Wednesday, November 28, 2007

Googling Renewable Energy

I see that Google has announced a new effort to make renewable energy as cheap as power from coal--a worthy goal, but one that I think reflects a misunderstanding of the barriers to the outcome they seek. If the cost of delivered electricity is being used as the catch-all for the competitive challenges faced by renewables such as wind and solar power, then it obscures fundamental issues that have less to do with the cost of generating power, and more to do with the infrastructure required to deliver clean energy reliably and consistently, around the clock.

There are plenty of people promoting renewable energy who understand the intermittent or cyclic nature of the highest-profile forms of "new" renewable energy, wind and solar power, and the difficulties involved in transmitting that energy from where the wind blows hardest and the sun shines strongest, and then leveling that output to match the diurnal and seasonal patterns of power demand. Coal wins in today's market not just because of cost--in fact its capacity cost is higher than that for natural gas turbines--but because of the combination of low-cost fuel, high reliability, and consistent output, plus the energy storage inherent in the coal itself.. That's why coal power plants, along with large-scale hydroelectric dams and nuclear plants, supply most of the baseload power dispatched in electric grids around the world.

Even if the cost of generating electricity from wind or sun fell to the same level as that from coal, those renewables could not substitute for coal in its baseload role today. I saw a good example of that yesterday afternoon, driving into the Los Angeles Basin from Phoenix. I-10 near Palm Springs is surrounded by hundreds of wind turbines, but more than half of them weren't spinning yesterday, including most of the smaller, older models. What is urgently needed for renewables to compete head to head with coal is not just lower capacity costs--since their fuel is free--but a low-cost way to store up their output and deliver it to the grid when it's needed.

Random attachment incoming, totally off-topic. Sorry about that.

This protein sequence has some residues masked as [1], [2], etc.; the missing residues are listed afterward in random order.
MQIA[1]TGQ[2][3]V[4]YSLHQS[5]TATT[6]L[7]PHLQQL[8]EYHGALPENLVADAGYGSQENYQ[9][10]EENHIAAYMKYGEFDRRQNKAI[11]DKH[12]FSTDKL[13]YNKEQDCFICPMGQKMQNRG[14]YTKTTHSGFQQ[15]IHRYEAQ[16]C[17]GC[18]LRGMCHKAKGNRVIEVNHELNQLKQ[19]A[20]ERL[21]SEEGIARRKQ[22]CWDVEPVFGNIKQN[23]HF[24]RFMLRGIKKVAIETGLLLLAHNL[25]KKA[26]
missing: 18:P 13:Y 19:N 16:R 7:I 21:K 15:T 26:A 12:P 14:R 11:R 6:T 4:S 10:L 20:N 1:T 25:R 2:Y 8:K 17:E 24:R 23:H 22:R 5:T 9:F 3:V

The cost of generating power from wind, in particular, has fallen so much in recent years that it is only a penny or two higher than coal generation. That gap is being filled by the federal renewable generation credit and other state and federal incentives. But without cheap energy storage, wind will max out well before it reaches the scale of coal or natural gas-fired generation. Advanced grid technology can help, though we are many years away from a practical version of the "vehicle-to-grid" (VTG) scheme that would leverage the storage in electric cars to buffer the output of wind and solar power. If Google wants to make electricity from coal obsolete, they should focus their efforts not on bringing down the cost of solar panels or wind turbines, but in allowing large portions of their output to be stored at a cost below one cent per kilowatt-hour. That would truly change the world.

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